1 Mar 2011

Tyneside firm sentenced after worker's fall from unsafe scaffold

A Tyneside construction company has been fined after a worker suffered serious injuries following a fall from unsafe scaffolding.
Ian Allan Building Contractors Ltd was prosecuted by the Health and Safety Executive (HSE) following the incident in the grounds of the Old Vicarage, off Knaresborough Road, Murton, County Durham on 1 May 2009.

Consett Magistrates' Court heard Mr Kevin Clark, 54, from Swalwell, Gateshead, was working on the windows of a new building when the scaffolding platform he was standing on became dislodged, causing him to fall more than four metres to the ground.
 
Mr Clark suffered several crushed vertebrae in his spine and a fractured left foot and was in hospital for two weeks following the incident. The HSE investigation revealed that the company had failed to control alterations to the scaffolding, failed to conduct inspections of the scaffold at least every seven days, failed to identify and correct unsafe alterations and allowed workers to use unsafe scaffolding.

Ian Allan Building Contractors Ltd, of Jesmond Road, Jesmond, Newcastle, pleaded guilty of breaching Section 2(1) of the Health and Safety at Work etc Act 1974. The company was fined £1,500 and ordered to pay costs of £1,500 at Consett Magistrates' Court.

After sentencing, Mr Clark said:
"I took it for granted the scaffolding I was working on was safe. If it had been checked properly the incident never would have happened and I wouldn't be left with the injuries I have to live with now.
"I've had steel rods put in my spine, I'm in constant pain and it restricts my movement and makes walking really difficult. I'll probably never be able to do the job I did again.
"I hope this prosecution helps make other employers realise the importance of ensuring scaffolding is safe so other workers don't have to suffer as I have."

After the case, HSE Construction Inspector Andrea Robbins said:
"This incident could and should have been prevented. Ian Allan Building Contractors Ltd failed in their legal duty to ensure the safety of its employees by failing to manage the scaffolding on site adequately.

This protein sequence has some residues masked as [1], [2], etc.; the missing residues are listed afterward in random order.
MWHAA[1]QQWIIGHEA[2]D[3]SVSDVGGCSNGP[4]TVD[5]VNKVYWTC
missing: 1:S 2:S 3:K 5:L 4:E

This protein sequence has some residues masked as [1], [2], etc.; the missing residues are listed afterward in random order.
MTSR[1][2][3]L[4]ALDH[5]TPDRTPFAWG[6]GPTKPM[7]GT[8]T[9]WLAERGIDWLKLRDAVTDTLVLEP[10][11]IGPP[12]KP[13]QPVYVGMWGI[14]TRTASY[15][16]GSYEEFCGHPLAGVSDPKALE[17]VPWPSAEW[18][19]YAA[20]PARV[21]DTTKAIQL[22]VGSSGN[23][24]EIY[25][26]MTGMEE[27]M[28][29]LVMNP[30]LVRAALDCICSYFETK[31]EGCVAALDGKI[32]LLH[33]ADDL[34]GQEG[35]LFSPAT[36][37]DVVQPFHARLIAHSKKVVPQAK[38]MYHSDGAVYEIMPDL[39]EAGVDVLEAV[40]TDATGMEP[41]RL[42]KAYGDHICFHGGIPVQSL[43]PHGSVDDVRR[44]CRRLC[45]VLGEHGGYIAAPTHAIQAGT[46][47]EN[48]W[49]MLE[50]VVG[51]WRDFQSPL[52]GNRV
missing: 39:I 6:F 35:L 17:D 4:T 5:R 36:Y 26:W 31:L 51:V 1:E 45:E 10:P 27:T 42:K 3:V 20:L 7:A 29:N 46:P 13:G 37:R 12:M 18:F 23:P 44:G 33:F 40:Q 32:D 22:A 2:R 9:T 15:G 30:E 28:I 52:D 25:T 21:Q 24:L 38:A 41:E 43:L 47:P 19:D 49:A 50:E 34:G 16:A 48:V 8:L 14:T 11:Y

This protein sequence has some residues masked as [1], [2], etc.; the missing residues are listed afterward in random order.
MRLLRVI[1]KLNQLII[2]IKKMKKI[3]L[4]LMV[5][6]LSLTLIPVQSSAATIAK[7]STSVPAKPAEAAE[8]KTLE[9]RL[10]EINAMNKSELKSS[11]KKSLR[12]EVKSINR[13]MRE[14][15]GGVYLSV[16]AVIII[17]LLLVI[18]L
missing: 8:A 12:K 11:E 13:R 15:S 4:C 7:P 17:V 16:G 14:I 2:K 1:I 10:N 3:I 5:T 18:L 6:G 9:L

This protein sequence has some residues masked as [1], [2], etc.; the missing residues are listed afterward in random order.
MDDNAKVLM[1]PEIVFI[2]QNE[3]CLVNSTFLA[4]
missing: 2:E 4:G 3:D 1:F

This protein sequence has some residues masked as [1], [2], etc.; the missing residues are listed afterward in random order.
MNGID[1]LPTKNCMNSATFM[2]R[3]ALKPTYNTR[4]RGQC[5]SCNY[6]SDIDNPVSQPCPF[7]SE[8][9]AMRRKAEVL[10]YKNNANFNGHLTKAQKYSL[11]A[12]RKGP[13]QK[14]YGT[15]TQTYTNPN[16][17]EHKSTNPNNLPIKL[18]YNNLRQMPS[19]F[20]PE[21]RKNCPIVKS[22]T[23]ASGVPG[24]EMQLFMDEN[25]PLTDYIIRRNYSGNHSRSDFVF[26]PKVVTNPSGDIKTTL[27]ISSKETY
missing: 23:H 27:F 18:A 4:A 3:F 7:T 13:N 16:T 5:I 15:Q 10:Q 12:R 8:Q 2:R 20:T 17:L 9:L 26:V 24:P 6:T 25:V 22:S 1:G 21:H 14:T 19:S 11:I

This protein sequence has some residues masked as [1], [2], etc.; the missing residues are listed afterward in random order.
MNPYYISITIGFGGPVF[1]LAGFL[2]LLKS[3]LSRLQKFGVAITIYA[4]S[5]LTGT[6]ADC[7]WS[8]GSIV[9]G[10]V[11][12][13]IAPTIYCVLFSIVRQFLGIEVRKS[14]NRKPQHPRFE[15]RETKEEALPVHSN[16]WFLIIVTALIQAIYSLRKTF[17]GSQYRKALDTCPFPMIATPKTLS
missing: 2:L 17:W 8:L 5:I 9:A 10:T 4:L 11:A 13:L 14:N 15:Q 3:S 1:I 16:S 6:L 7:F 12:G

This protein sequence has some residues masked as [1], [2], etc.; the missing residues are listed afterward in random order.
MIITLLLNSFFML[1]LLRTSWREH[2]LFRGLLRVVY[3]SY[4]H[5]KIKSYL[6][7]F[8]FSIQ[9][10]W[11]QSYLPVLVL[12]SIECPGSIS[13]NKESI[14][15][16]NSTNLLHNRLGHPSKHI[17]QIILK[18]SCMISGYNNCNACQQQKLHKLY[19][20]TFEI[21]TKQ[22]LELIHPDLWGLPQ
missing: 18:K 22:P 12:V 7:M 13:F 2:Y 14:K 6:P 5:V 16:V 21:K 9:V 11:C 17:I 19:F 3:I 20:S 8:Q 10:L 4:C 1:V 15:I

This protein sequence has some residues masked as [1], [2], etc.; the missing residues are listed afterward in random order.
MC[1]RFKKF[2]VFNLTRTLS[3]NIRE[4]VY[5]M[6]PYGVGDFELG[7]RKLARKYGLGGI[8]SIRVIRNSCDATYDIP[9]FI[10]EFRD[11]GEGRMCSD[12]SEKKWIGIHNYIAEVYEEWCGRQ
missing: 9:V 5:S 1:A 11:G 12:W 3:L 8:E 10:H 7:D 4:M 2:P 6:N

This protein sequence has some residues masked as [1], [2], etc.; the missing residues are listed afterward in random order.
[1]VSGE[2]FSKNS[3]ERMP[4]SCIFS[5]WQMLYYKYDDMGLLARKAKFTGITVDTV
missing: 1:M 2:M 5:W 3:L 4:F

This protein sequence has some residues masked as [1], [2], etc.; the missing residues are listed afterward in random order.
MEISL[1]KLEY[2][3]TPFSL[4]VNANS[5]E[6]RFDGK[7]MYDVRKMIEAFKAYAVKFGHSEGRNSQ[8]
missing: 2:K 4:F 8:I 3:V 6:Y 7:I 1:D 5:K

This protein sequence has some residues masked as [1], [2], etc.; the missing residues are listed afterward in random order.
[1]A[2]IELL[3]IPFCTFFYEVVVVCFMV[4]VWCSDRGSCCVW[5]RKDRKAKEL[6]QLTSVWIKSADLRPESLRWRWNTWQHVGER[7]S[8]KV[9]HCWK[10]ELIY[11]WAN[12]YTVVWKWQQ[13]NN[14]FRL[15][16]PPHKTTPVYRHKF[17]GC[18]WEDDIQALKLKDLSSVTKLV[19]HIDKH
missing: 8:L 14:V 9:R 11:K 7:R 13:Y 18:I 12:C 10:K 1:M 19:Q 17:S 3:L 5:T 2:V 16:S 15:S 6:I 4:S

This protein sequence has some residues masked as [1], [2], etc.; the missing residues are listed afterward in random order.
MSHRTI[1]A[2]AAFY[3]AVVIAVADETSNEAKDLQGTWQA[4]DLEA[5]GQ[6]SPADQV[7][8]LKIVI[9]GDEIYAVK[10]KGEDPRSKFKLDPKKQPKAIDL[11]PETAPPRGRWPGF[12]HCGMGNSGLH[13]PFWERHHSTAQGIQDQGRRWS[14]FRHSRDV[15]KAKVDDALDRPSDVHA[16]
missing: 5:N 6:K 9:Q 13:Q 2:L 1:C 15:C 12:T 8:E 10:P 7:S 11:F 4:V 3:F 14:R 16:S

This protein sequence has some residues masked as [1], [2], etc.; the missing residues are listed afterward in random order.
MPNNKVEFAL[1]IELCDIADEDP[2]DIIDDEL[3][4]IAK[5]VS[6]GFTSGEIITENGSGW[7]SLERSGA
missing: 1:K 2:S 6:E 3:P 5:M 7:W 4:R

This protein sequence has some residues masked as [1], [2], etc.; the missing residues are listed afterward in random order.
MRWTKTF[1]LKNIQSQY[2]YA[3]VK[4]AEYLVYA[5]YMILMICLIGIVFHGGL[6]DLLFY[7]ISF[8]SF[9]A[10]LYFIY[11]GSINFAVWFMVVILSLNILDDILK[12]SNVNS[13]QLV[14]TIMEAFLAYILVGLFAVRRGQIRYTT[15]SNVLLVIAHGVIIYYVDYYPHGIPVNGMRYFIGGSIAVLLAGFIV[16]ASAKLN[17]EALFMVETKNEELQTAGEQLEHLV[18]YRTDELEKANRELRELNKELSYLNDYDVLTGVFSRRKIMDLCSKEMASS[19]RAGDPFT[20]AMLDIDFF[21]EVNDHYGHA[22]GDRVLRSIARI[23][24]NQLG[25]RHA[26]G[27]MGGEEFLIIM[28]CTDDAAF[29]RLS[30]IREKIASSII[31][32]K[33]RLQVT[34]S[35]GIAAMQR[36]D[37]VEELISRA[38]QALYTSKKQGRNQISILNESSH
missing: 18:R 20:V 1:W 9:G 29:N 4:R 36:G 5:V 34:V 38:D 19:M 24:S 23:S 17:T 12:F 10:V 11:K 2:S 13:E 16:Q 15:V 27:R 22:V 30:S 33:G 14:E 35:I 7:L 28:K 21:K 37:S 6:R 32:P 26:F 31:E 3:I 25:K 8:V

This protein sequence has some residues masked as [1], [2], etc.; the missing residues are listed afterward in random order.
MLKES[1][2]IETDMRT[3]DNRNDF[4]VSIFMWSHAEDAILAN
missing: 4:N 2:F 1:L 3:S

"As a result of these failures, Mr Clark has suffered serious injuries and is still living with the effects of those injuries more than a year and a half later.
"Scaffolding is widely used as a temporary working platform or means of access and this incident clearly illustrates the absolute need to ensure that it is safe.
"I'd like to stress to all companies and employees who use scaffolding that it should always be constructed to a recognised standard, any alterations should only be made by a competent person and it should be inspected by a competent person on handover and at least every seven days as work progresses."

Falls from height are the biggest cause of fatal and major injuries in the construction and maintenance industry. During the three year period up to the end of 2010, there were 132 fatalities in relation to falls from height - 85 in the construction industry alone, two of which were in the North East.

HSE Bulletin No: NE/034/11(Reproduced under the terms of the Click-Use Licence)
 

 
 
Yet another reminder to anyone working at height on the importance of carrying out regular inspections of equipment - whether it be scaffolding, ladders, harnesses or other WAH equipment. The case above emphasises the dangers of assumption in the workplace - assumption that equipment is safe can lead to serious accidents if checks are not carried out as a result. The use of Good to Go Safety systems takes away the risk of assumption - providing a clear reminder that pre-use checks need to be carried out and displaying the findings once they have been. If the tag does not state that the equipment is 'Good to Go' with the relevant date on it then employees instantly know that a check should be carried out before they begin their work. For more information about the Good to Go Safety range please visit the website at http://www.goodtogosafety.co.uk/

2 comments:

  1. It's so sad to think about the suffering Mr. Clark - and his loved ones - are going through. Here's an example of the person behind the statistics and it's just so unnecessary. I send my very best wishes to Mr. Clark and I hope employers in this industry will work harder to protect the people who make their profit.

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  2. Thanks for your thoughts Susan, which I'm sure many others will echo. It is frustrating that employees and their families continue to take the brunt of these incidents which could be easily avoidable. As is so often the case, actions only tend to be taken after an accident occurs, which is often too late for those involved.

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